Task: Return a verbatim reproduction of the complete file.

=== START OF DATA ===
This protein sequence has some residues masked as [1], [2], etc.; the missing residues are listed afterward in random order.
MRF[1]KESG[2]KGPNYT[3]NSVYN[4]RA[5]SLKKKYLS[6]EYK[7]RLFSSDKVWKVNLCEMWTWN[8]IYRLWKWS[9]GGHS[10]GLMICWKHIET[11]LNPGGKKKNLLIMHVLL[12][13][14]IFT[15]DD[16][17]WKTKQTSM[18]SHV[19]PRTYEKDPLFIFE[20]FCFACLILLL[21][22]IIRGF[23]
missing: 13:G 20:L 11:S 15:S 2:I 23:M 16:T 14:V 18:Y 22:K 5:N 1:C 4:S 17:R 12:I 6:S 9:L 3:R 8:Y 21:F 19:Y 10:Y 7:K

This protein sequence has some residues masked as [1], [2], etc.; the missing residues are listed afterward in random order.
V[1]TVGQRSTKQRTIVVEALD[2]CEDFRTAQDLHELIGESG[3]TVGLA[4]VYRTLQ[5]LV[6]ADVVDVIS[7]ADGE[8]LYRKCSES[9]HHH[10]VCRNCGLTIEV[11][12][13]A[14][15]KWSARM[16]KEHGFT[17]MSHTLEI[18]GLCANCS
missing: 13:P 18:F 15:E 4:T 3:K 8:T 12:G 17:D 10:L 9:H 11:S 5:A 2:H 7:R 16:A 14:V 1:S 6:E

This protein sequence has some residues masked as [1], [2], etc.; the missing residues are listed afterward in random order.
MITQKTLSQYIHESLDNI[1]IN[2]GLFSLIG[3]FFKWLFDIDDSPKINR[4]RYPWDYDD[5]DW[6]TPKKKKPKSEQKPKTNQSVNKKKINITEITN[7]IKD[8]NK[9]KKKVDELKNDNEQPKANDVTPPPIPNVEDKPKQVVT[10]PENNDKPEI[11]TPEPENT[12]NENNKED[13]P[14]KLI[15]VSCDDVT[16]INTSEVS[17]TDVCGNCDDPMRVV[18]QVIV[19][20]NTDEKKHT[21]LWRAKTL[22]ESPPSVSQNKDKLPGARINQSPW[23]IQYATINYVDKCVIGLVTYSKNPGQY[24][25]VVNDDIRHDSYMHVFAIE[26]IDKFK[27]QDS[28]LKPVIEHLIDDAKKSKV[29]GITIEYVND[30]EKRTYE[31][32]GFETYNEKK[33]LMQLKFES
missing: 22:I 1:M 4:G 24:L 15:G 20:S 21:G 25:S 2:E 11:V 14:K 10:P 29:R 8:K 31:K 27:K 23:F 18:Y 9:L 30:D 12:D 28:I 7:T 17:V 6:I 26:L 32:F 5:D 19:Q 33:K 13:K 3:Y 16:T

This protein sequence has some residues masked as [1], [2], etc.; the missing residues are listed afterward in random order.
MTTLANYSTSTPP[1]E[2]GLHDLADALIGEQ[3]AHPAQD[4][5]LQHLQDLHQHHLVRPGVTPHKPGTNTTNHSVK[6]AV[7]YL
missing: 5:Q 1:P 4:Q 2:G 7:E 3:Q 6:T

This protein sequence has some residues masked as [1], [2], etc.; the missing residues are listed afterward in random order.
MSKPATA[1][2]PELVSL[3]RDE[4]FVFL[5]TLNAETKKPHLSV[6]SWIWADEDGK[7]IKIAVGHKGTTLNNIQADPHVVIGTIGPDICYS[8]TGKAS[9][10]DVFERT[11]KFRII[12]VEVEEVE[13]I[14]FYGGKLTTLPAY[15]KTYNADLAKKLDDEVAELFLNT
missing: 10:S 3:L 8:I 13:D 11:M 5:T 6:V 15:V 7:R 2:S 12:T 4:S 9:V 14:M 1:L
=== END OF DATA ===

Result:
This protein sequence has some residues masked as [1], [2], etc.; the missing residues are listed afterward in random order.
MRF[1]KESG[2]KGPNYT[3]NSVYN[4]RA[5]SLKKKYLS[6]EYK[7]RLFSSDKVWKVNLCEMWTWN[8]IYRLWKWS[9]GGHS[10]GLMICWKHIET[11]LNPGGKKKNLLIMHVLL[12][13][14]IFT[15]DD[16][17]WKTKQTSM[18]SHV[19]PRTYEKDPLFIFE[20]FCFACLILLL[21][22]IIRGF[23]
missing: 13:G 20:L 11:S 15:S 2:I 23:M 16:T 14:V 18:Y 22:K 5:N 1:C 4:S 17:R 12:I 6:S 9:L 3:R 8:Y 21:F 19:Y 10:Y 7:K

This protein sequence has some residues masked as [1], [2], etc.; the missing residues are listed afterward in random order.
V[1]TVGQRSTKQRTIVVEALD[2]CEDFRTAQDLHELIGESG[3]TVGLA[4]VYRTLQ[5]LV[6]ADVVDVIS[7]ADGE[8]LYRKCSES[9]HHH[10]VCRNCGLTIEV[11][12][13]A[14][15]KWSARM[16]KEHGFT[17]MSHTLEI[18]GLCANCS
missing: 13:P 18:F 15:E 4:T 3:K 8:T 12:G 17:D 10:L 9:H 11:S 5:A 2:H 7:R 16:A 14:V 1:S 6:E

This protein sequence has some residues masked as [1], [2], etc.; the missing residues are listed afterward in random order.
MITQKTLSQYIHESLDNI[1]IN[2]GLFSLIG[3]FFKWLFDIDDSPKINR[4]RYPWDYDD[5]DW[6]TPKKKKPKSEQKPKTNQSVNKKKINITEITN[7]IKD[8]NK[9]KKKVDELKNDNEQPKANDVTPPPIPNVEDKPKQVVT[10]PENNDKPEI[11]TPEPENT[12]NENNKED[13]P[14]KLI[15]VSCDDVT[16]INTSEVS[17]TDVCGNCDDPMRVV[18]QVIV[19][20]NTDEKKHT[21]LWRAKTL[22]ESPPSVSQNKDKLPGARINQSPW[23]IQYATINYVDKCVIGLVTYSKNPGQY[24][25]VVNDDIRHDSYMHVFAIE[26]IDKFK[27]QDS[28]LKPVIEHLIDDAKKSKV[29]GITIEYVND[30]EKRTYE[31][32]GFETYNEKK[33]LMQLKFES
missing: 22:I 1:M 4:G 24:L 15:G 20:S 21:G 25:S 2:E 11:V 14:K 10:P 29:R 8:K 31:K 27:K 23:F 18:Y 9:L 30:D 12:D 28:I 7:T 17:V 6:I 26:L 32:F 5:D 19:Q 33:K 13:K 3:Y 16:T

This protein sequence has some residues masked as [1], [2], etc.; the missing residues are listed afterward in random order.
MTTLANYSTSTPP[1]E[2]GLHDLADALIGEQ[3]AHPAQD[4][5]LQHLQDLHQHHLVRPGVTPHKPGTNTTNHSVK[6]AV[7]YL
missing: 5:Q 1:P 4:Q 2:G 7:E 3:Q 6:T

This protein sequence has some residues masked as [1], [2], etc.; the missing residues are listed afterward in random order.
MSKPATA[1][2]PELVSL[3]RDE[4]FVFL[5]TLNAETKKPHLSV[6]SWIWADEDGK[7]IKIAVGHKGTTLNNIQADPHVVIGTIGPDICYS[8]TGKAS[9][10]DVFERT[11]KFRII[12]VEVEEVE[13]I[14]FYGGKLTTLPAY[15]KTYNADLAKKLDDEVAELFLNT
missing: 10:S 3:L 8:I 13:D 11:M 5:T 6:V 15:V 7:R 2:S 12:T 4:S 9:V 14:M 1:L